The U.S. vs Canada Real Estate Market

U.S. vs Canada real estate market

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The United States and Canada have had a mostly tolerable relationship. A bond that could be most often described as one of close siblings; of intermittent jealousy, rivalry and just proximity.

But what about real estate? Do the two countries share in their markets or do they go their separate ways, determined to outdo the other?

Let’s take a look below at the U.S. vs the Canada real estate market and how it plays out in the real estate world:

Canada is one-upping U.S. real estate

Yes, it seems no sibling is happier than when they can take advantage of the other’s misfortune and that has definitely played out with the United States’ recent financial crises and downturn in the economy, making properties to the south more attainable than ever.

But it doesn’t come without a few leaps and hurdles. And before our neighbors to the north start jumping on the American real estate market and eating it up like the proverbial maple syrup on hotcakes, they should research what purchasing U.S. real estate properties entails; oftentimes it is difficult to secure a mortgage, and if you are planning on using the property as a vacation home and also rent it out, you may have to file a U.S. tax return (Egads!) and also hire a property manager.

However, there are ways to reduce the issues, if for example you purchase the home full price and cash in hand will avoid a lot of the hassle of mortgages.

Retired Canadians snapping up U.S. real estate

It’s true, many retired Canadians like to seek out warmer climates, especially when on their sixth month of snow and ice, and head in the direction of the American south, so when news of property values tanking and the Canadian dollar reigning hit, it didn’t take long for those vacationers to start making appointments and touring properties in hotspots like Arizona, Florida and California, which coincidentally had some of the biggest hits.

According to national statistics, Canadians accounted for nearly 25% of all foreign U.S. property purchases in 2012, so obviously this misfortune for the United States has been a boon to investors across the border.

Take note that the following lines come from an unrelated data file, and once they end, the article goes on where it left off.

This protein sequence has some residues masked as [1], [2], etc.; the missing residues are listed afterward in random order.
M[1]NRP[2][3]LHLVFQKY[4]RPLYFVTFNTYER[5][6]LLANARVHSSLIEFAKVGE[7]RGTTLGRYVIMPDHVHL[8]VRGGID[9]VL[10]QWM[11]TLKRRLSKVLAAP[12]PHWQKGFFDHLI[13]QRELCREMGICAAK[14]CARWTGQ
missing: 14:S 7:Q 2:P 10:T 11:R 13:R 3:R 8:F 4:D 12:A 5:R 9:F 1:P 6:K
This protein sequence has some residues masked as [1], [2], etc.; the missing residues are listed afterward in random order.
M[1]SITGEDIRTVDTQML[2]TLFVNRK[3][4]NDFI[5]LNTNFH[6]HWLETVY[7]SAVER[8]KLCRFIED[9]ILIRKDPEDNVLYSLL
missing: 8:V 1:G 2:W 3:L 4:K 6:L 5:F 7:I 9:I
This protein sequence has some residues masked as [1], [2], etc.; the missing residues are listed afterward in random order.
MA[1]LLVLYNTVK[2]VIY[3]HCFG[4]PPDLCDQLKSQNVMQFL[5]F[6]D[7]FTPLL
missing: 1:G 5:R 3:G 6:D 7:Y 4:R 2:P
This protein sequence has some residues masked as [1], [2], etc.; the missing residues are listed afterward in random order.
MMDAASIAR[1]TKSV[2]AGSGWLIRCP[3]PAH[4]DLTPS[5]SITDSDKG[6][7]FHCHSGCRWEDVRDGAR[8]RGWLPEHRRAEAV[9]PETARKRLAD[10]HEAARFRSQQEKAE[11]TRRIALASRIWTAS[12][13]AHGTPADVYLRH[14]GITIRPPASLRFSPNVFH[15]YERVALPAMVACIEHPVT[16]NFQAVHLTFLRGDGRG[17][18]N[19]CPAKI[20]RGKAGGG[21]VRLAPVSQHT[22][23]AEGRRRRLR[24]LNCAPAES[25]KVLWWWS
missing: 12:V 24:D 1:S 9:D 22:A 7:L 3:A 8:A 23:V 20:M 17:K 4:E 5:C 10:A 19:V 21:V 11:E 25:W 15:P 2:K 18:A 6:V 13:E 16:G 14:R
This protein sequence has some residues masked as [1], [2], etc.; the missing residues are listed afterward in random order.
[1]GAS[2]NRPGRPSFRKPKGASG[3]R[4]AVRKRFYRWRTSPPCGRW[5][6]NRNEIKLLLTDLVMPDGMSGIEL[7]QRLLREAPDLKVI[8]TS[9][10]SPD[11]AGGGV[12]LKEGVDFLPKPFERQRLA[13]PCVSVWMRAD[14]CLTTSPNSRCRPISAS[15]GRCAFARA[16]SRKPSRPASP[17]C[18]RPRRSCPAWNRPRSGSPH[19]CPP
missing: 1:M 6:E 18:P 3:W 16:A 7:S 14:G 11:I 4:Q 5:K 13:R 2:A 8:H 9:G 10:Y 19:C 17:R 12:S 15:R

Continuing real estate trends for 2013?

The good news for the United States is that they are starting to see signs of an economic upturn, and not a moment too soon.

Surveys from as recent as February of 2013 demonstrate this improved direction with the reduced numbers of available properties as well as a rise in new construction.

If these trends continue, as well rising strength and confidence in the U.S. dollar, it will slow the collection of properties bought by foreign investors.

At the end of the day, the silver lining to the numbers of Canadian investors is that indeed, having homes snapped up helps reduce the backlog of entire subdivisions filled with abandoned or overbuilt homes, improves the financial stability of having new owners as opposed to those who defaulted on their loans.

Canadians need to do their homework, though, before they head down to states filled with palm trees, balmy breezes and ocean front property. At the very least it wouldn’t hurt to speak with a tax specialist in regards to purchasing and renting properties.

But with the employment numbers on the upswing, it will only help boost the real estate market to catch up, so the savvy Canadian investor better get on the ball (or puck) pretty quick, before those available properties and unheard of prices vanish quicker than sightings of Ogopogo.

If you plan on buying or selling a home, visit today.



Tiffany Walker is a former real estate agent who now enjoys freelance writing. She primarily focuses on the issue of real estate investing. When she isn’t writing, Tiffany enjoys dabbling in graphic design projects and oil painting.

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